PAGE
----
JA: What is the primary takeaway you hope lay readers will learn from reading your piece?

AR: I want to encourage my brothers and sisters in Christ to take courage and have hope even as we soberly confront the reality of this pandemic. God has empowered each one of us to be part of his work in the world, including working toward ending this pandemic. We all have a part to play, whether we’re frontline healthcare workers, stocking grocery store shelves, or simply putting on a mask as we walk out the front door (hopefully joyfully rather than begrudgingly!). I realize this pandemic has been devastating for so many of us, whether we have been sick ourselves or lost a loved one, lost a job or financial security, or suffered loneliness and isolation. I have found the last few months to be extraordinarily difficult and have had many anxious thoughts and sleepless nights as I have watched this disaster unfold across the world. Speaking as an epidemiologist, I don’t see a lot of reason for optimism that this pandemic will end quickly or without massive further loss of life. Speaking as a Christian, I think we are called to hold fast to hope no matter how hopeless things seem. We serve a sovereign God who is at work in the world, and who wants to see this scourge end even more than we do, so let’s pray and work with him, and with hope.

KA: What are some insights from your research that could help readers support their churches or their pastors?

AR: I am an epidemiologist but not a virologist, so I look to the real experts in terms of understanding this pandemic and how the virus spreads. I plead with my fellow Christians to trust the experts, and encourage their churches and pastors to do the same. I have been deeply dismayed to see the conspiracy theories that have taken root during this pandemic among Christians, the anti-science sentiments, and the distrust of scientists and medical experts, including institutions such as the Centers for Disease Control and Prevention (CDC). Those experts are part of my professional community, and I trust them. I strongly believe that, as a whole, they are knowledgeable, trustworthy, and have no agenda except to minimize suffering and save lives. I know (personally or by reputation) many Christians working in public health and disease control, including Robert Redfield, head of the CDC. So rather than attacking the scientists and experts, let’s thank God for them and their hard work and service, heed their message, and pray for them (Christian or not).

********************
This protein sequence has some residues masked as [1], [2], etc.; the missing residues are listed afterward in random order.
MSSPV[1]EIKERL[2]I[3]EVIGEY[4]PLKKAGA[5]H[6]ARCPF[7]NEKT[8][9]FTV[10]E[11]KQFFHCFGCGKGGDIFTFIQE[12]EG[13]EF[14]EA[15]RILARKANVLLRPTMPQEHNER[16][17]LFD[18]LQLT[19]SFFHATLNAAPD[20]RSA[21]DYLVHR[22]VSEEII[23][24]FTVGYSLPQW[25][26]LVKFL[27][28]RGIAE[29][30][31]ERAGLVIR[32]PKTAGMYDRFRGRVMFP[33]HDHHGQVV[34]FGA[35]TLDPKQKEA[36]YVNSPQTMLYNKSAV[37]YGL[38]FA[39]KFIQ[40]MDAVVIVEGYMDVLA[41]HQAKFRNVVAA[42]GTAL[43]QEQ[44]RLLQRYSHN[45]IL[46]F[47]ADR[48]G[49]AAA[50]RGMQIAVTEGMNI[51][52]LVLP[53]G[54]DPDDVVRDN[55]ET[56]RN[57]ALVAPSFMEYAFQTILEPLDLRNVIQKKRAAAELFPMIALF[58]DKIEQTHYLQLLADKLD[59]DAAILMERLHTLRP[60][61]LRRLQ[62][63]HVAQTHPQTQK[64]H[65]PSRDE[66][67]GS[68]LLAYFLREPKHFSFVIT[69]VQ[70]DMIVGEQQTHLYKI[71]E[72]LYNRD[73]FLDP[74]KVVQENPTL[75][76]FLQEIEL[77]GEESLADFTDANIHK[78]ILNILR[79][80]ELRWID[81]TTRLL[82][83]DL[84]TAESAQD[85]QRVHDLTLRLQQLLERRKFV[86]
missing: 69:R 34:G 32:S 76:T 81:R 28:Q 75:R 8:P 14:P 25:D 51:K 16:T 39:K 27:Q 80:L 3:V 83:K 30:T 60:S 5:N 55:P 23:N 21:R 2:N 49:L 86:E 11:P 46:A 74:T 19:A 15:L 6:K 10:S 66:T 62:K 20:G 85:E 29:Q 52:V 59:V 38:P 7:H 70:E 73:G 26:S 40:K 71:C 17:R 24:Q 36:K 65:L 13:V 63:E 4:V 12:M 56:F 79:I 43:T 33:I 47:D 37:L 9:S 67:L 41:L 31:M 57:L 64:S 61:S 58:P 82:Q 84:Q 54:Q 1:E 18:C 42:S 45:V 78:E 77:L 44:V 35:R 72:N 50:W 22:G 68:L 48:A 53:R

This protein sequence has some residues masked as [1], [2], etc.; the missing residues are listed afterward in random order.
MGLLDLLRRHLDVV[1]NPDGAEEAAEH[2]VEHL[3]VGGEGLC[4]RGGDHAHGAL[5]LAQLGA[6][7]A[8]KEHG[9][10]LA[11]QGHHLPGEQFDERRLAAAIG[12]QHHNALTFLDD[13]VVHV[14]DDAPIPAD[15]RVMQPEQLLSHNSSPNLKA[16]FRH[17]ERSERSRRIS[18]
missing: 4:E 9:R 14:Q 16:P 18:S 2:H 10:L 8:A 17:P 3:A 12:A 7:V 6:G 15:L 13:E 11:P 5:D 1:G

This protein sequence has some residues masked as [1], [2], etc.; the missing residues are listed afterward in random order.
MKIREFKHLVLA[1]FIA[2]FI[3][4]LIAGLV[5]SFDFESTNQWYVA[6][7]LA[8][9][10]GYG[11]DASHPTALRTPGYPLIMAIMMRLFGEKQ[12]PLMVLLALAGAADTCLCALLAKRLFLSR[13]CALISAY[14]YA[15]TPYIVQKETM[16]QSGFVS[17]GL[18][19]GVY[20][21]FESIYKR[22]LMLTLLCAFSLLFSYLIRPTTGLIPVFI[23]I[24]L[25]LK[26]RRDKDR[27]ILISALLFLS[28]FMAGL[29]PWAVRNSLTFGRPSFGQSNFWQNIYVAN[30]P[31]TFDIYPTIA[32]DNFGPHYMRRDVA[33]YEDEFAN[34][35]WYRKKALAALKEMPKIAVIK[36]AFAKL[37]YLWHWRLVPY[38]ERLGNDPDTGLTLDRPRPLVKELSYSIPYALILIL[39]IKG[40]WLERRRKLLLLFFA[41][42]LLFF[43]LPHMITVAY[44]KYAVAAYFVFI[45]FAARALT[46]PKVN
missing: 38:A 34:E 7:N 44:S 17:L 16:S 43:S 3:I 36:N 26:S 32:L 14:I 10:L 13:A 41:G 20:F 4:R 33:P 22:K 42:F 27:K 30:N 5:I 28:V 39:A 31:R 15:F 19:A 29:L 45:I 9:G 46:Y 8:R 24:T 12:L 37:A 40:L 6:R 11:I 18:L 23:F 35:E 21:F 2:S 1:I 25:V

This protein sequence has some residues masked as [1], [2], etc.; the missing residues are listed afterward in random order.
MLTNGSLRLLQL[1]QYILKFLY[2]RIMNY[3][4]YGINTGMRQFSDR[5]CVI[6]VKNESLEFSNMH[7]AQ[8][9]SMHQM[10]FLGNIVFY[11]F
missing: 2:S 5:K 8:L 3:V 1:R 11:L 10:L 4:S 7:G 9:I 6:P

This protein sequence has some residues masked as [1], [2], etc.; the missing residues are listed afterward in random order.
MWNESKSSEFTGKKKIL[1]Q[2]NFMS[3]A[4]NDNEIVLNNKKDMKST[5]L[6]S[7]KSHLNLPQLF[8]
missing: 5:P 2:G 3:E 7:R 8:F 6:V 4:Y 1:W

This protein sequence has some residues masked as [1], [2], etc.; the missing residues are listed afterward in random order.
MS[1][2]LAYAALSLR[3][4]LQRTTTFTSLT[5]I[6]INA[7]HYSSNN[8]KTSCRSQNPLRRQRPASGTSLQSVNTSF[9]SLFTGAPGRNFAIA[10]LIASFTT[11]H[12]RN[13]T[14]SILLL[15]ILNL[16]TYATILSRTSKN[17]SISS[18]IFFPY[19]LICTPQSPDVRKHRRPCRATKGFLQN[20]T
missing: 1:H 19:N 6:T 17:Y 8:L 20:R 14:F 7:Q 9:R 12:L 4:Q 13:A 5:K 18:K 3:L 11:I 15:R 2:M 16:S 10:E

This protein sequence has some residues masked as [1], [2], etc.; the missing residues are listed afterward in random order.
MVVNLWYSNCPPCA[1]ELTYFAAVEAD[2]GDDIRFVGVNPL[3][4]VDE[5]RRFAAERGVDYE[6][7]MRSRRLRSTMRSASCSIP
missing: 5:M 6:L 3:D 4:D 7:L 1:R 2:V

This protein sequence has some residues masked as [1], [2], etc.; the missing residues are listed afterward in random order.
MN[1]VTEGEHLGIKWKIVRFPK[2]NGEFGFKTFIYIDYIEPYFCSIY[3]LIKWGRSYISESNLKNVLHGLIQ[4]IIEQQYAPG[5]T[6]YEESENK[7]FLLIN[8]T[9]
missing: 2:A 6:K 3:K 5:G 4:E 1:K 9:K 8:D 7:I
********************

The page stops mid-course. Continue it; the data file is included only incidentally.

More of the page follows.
JA: What Bible story or passage has been speaking into your life recently?

AR: Maybe not surprisingly, the passage that has been speaking to me recently is about suffering. In , the people of Israel are on the cusp of entering the promised land, and God is speaking to them about the 40-year journey they have just been through. God reminds them of the suffering they have experienced, but makes it clear he was not wasting their suffering. He was testing them to know what was in their hearts, humbling them and letting them hunger to teach them to feast on him, disciplining them as his beloved children, and his intention in the end was to do them good (a little phrase I had never before noticed, in verse 16). At the moment the whole world is on a difficult journey, and we don’t know when it will end (although hopefully it won’t be 40 years!). God is asking me if I am willing to trust him with this time, to learn what he is trying to teach me, to let my loneliness and hunger for life as I knew it to lead me to deeper fellowship with him. Will I trust God, that he is committed to doing me good through the hardship and pain of this season?

KA: What are you currently working on related to COVID-19 that you would like to share about?

AR: I was living in South Africa when the pandemic began and started writing regular updates about the pandemic in the United States and South Africa. I now write a blog post every Friday morning to share what I’m reading and thinking about. You can follow me at or at to get updated when I write new blog posts.